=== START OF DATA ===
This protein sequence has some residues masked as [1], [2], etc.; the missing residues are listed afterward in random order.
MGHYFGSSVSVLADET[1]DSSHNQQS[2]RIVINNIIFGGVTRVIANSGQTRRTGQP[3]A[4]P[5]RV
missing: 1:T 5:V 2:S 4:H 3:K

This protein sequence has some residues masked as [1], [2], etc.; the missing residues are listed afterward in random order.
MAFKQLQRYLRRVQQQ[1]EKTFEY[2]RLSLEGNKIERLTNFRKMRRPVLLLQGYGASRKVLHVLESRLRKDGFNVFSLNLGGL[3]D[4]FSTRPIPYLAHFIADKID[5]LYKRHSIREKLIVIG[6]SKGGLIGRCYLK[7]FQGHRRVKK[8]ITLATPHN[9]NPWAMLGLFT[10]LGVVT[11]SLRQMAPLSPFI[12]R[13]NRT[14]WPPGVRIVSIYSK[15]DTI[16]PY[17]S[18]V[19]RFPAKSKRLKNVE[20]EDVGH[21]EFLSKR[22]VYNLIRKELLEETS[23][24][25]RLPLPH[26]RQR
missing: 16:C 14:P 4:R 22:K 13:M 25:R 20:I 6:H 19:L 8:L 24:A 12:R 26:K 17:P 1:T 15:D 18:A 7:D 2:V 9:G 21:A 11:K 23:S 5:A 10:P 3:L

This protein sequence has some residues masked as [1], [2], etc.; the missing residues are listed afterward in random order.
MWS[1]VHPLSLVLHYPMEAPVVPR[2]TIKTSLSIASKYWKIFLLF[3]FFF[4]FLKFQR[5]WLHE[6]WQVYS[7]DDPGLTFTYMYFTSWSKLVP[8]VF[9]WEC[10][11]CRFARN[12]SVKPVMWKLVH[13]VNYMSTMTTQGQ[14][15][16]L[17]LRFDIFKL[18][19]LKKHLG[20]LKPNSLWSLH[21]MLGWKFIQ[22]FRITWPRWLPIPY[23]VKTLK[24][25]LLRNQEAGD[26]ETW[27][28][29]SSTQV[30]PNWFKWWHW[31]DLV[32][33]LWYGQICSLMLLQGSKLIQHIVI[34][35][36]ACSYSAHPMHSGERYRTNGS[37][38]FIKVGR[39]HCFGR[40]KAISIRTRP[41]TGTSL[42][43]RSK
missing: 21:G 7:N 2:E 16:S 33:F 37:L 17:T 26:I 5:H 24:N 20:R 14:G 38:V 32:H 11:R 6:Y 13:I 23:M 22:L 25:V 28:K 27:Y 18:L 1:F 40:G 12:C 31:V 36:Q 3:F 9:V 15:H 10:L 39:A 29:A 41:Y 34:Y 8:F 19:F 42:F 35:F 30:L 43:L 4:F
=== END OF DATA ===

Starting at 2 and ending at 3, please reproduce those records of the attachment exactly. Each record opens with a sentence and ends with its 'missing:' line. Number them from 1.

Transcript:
This protein sequence has some residues masked as [1], [2], etc.; the missing residues are listed afterward in random order.
MAFKQLQRYLRRVQQQ[1]EKTFEY[2]RLSLEGNKIERLTNFRKMRRPVLLLQGYGASRKVLHVLESRLRKDGFNVFSLNLGGL[3]D[4]FSTRPIPYLAHFIADKID[5]LYKRHSIREKLIVIG[6]SKGGLIGRCYLK[7]FQGHRRVKK[8]ITLATPHN[9]NPWAMLGLFT[10]LGVVT[11]SLRQMAPLSPFI[12]R[13]NRT[14]WPPGVRIVSIYSK[15]DTI[16]PY[17]S[18]V[19]RFPAKSKRLKNVE[20]EDVGH[21]EFLSKR[22]VYNLIRKELLEETS[23][24][25]RLPLPH[26]RQR
missing: 16:C 14:P 4:R 22:K 13:M 25:R 20:I 6:H 19:L 8:L 24:A 12:R 26:K 17:P 1:T 15:D 18:A 7:D 2:V 9:G 21:A 11:K 23:S 5:A 10:P 3:L

This protein sequence has some residues masked as [1], [2], etc.; the missing residues are listed afterward in random order.
MWS[1]VHPLSLVLHYPMEAPVVPR[2]TIKTSLSIASKYWKIFLLF[3]FFF[4]FLKFQR[5]WLHE[6]WQVYS[7]DDPGLTFTYMYFTSWSKLVP[8]VF[9]WEC[10][11]CRFARN[12]SVKPVMWKLVH[13]VNYMSTMTTQGQ[14][15][16]L[17]LRFDIFKL[18][19]LKKHLG[20]LKPNSLWSLH[21]MLGWKFIQ[22]FRITWPRWLPIPY[23]VKTLK[24][25]LLRNQEAGD[26]ETW[27][28][29]SSTQV[30]PNWFKWWHW[31]DLV[32][33]LWYGQICSLMLLQGSKLIQHIVI[34][35][36]ACSYSAHPMHSGERYRTNGS[37][38]FIKVGR[39]HCFGR[40]KAISIRTRP[41]TGTSL[42][43]RSK
missing: 21:G 7:N 2:E 16:S 33:F 37:L 17:T 26:I 5:H 24:N 20:R 14:G 38:V 32:H 11:R 6:Y 13:I 23:M 22:L 25:V 28:K 27:Y 18:L 1:F 40:G 12:C 31:V 36:Q 3:F 9:V 15:H 10:L 39:A 29:A 41:Y 34:Y 8:F 19:F 42:F 35:F 30:L 43:L 4:F